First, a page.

Turkey: a MINT or one of the ‘fragile five’?

The new emerging market acronym on peoples’ lips these days is Jim O'Neil's MINTs – Mexico, Indonesia, Nigeria and Turkey – following in the footsteps of the BRICs on the path to becoming the economic super-powers of the future.

O'Neil visited each one of the MINTs for a recent BBC radio series and, while acknowledging the unique challenges each country faced, he was upbeat about their prospects.

In Turkey he highlighted the rapid expansion of Turkish airlines (and Istanbul airport with it) to support Turkey's burgeoning trade, which is increasingly less reliant on crisis stricken Europe.

He visited white goods manufacturer BEKO, which has invested in R&D so that it can take on more established brands on quality as well as price (and take market share, even in the home of German rivals such as Bosch and Miele).

However, violent unrest in June 2013 over the Gezi Park development near Istanbul’s Taksim Square and, more recently, the much publicised feud between Prime Minister Erdogan and followers of the Gulen movement have given some people reason to pause for thought.

O'Neil quizzed Richard Branson on his view of Turkey as an investment destination. Branson was characteristically bullish, saying Turkey offered great growth opportunities for his Virgin Megastore and Virgin Mobile brands. Many other foreign (particularly non-western) investors remain equally unperturbed.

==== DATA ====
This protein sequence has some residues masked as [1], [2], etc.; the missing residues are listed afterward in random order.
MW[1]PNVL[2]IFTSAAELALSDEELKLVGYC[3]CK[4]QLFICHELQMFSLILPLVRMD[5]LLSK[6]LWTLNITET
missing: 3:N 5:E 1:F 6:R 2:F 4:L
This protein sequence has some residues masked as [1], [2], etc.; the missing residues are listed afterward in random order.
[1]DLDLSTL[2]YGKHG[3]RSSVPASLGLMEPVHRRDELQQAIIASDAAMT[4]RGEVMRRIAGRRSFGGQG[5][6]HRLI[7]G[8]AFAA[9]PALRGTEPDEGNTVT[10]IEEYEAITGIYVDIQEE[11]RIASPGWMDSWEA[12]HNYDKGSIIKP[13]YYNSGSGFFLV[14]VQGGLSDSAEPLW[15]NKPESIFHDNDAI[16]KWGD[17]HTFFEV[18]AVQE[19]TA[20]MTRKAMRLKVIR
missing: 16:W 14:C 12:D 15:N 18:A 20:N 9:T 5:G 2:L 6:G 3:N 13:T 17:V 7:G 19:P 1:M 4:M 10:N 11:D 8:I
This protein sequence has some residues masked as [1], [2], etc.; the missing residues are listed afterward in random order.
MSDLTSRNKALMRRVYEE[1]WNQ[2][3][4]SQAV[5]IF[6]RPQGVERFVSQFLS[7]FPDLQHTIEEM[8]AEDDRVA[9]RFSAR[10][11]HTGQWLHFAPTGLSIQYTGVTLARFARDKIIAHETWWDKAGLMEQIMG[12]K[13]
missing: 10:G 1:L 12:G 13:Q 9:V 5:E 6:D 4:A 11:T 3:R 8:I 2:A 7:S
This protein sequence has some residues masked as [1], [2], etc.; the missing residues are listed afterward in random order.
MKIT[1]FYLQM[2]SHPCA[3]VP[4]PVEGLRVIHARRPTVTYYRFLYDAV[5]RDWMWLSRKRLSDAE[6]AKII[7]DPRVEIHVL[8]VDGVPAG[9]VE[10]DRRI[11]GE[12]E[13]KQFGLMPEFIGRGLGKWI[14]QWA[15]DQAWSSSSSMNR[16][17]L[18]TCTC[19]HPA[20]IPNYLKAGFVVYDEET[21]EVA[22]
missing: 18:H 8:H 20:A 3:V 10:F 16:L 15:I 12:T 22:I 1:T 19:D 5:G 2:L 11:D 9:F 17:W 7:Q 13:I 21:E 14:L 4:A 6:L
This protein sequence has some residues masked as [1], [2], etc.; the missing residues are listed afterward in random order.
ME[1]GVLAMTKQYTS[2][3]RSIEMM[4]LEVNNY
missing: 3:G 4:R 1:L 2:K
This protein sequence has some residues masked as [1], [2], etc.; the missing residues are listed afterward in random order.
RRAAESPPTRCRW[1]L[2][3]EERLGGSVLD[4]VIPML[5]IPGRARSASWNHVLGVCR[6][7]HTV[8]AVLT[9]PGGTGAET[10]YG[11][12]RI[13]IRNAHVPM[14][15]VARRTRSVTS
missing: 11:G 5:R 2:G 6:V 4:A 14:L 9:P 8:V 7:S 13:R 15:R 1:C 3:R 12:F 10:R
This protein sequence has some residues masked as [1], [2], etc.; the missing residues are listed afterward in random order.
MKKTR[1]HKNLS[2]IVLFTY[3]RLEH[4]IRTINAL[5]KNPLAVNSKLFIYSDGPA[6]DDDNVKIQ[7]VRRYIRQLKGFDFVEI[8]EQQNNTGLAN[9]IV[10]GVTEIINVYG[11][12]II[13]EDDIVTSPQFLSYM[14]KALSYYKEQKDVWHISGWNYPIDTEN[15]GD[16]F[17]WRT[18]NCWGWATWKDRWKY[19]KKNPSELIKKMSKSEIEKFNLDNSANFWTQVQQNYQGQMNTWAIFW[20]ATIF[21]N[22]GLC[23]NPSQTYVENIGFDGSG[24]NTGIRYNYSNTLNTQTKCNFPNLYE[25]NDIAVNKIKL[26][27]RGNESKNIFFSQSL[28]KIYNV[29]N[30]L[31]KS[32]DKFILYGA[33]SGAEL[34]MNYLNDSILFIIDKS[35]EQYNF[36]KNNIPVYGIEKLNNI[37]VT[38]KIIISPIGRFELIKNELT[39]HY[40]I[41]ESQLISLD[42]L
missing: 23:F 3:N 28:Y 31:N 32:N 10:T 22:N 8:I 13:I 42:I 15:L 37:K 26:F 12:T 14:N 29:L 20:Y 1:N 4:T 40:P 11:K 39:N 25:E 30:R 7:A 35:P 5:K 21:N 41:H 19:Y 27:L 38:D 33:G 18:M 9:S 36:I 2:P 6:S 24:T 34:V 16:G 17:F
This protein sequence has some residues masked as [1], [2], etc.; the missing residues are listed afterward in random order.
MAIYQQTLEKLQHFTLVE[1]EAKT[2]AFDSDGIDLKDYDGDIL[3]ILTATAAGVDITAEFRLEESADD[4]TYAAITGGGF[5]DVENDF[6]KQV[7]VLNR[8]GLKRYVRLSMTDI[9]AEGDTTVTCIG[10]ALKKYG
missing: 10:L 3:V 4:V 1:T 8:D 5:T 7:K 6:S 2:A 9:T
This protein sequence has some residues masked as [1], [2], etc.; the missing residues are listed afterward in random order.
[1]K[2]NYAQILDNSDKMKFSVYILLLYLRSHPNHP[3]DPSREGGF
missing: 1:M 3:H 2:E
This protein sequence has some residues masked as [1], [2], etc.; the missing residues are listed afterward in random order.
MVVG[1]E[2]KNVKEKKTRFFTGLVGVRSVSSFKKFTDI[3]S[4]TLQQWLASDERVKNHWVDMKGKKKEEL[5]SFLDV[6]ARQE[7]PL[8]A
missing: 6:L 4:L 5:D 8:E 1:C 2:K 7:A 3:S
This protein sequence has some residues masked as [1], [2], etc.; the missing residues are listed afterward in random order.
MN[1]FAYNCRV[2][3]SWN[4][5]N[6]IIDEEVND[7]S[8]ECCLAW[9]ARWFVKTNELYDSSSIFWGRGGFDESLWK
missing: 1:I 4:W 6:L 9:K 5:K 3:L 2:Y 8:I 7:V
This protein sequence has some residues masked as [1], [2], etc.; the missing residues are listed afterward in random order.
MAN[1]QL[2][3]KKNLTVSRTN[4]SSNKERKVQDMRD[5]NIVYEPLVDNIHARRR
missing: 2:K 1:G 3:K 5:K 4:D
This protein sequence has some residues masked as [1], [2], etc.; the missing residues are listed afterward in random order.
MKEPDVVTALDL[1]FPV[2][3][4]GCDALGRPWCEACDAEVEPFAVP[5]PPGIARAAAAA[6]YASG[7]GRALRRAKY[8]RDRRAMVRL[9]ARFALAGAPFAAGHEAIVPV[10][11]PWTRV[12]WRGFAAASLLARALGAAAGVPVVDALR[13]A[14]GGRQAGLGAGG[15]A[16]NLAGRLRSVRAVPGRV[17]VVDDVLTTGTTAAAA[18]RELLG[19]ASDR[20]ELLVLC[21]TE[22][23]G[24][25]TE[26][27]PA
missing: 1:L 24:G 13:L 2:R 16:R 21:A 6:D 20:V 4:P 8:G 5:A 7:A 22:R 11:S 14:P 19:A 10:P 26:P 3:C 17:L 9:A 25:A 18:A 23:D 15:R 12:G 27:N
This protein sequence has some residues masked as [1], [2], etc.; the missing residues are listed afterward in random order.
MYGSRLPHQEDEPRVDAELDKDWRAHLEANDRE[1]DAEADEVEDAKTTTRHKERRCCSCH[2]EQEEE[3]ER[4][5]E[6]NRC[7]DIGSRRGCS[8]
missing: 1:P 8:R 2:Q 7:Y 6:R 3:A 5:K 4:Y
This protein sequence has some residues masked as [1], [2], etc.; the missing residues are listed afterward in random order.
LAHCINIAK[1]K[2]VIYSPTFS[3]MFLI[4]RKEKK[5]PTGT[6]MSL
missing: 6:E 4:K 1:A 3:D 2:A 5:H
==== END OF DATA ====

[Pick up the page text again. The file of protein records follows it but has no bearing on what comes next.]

Yet there are concerns for foreign investors. The country's yawning current account deficit and the volatility of its currency is one area of concern. The vitriolic dispute between Erdogan and his former Gulenist allies is another.

Highlighting these challenges (and not to be outdone in the stakes for emerging market catchphrases), US-based economist Nouriel Roubini tweeted his 'fragile five' from the World Economic Forum in Davos - Brazil, India, Indonesia, South Africa and Turkey.

Turkey has come a long way since the 2001 IMF bail-out under Erdogan and the AKP’s stewardship, and clearly it continues to offer great opportunity. But equally clear are the challenges and the need for investors to go in with their eyes open

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Jamie Hepburn | Political Risk Specialist
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